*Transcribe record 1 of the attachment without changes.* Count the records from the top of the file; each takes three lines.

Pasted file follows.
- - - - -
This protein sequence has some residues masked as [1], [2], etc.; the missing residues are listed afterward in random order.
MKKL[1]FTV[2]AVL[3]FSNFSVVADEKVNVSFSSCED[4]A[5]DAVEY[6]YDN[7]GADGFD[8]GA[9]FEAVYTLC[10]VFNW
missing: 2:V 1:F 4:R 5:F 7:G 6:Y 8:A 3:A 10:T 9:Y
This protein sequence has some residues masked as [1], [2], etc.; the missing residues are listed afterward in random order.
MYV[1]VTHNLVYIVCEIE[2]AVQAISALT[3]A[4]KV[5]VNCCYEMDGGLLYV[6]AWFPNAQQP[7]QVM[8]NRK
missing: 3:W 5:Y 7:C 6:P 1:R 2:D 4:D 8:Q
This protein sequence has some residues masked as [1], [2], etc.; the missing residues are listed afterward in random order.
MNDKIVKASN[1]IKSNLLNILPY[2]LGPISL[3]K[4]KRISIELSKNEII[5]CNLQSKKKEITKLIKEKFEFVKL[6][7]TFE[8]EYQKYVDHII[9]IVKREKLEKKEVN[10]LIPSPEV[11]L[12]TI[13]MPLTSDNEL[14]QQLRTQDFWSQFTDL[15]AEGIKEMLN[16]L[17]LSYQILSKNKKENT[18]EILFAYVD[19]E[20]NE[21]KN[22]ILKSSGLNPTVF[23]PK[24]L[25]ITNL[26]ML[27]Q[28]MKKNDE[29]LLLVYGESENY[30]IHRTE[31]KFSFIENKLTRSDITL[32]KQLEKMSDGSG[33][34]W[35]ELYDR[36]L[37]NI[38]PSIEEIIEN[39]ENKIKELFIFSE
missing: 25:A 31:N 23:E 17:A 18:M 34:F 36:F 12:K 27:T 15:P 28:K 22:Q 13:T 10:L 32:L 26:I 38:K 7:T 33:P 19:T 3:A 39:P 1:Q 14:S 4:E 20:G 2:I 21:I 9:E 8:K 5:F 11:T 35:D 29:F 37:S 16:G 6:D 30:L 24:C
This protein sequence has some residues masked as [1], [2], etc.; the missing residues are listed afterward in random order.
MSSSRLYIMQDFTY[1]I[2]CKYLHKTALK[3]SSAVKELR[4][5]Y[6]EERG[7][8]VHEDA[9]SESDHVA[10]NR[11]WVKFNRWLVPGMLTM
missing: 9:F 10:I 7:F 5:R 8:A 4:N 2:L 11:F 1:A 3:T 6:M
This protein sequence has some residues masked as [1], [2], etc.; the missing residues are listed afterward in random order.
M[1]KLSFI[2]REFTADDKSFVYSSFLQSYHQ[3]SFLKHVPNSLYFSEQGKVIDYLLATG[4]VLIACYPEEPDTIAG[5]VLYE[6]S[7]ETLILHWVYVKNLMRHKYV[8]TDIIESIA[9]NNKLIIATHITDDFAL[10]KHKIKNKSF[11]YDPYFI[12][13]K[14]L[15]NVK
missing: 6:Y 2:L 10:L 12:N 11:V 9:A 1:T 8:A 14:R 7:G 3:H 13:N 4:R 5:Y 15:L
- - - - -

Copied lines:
This protein sequence has some residues masked as [1], [2], etc.; the missing residues are listed afterward in random order.
MKKL[1]FTV[2]AVL[3]FSNFSVVADEKVNVSFSSCED[4]A[5]DAVEY[6]YDN[7]GADGFD[8]GA[9]FEAVYTLC[10]VFNW
missing: 2:V 1:F 4:R 5:F 7:G 6:Y 8:A 3:A 10:T 9:Y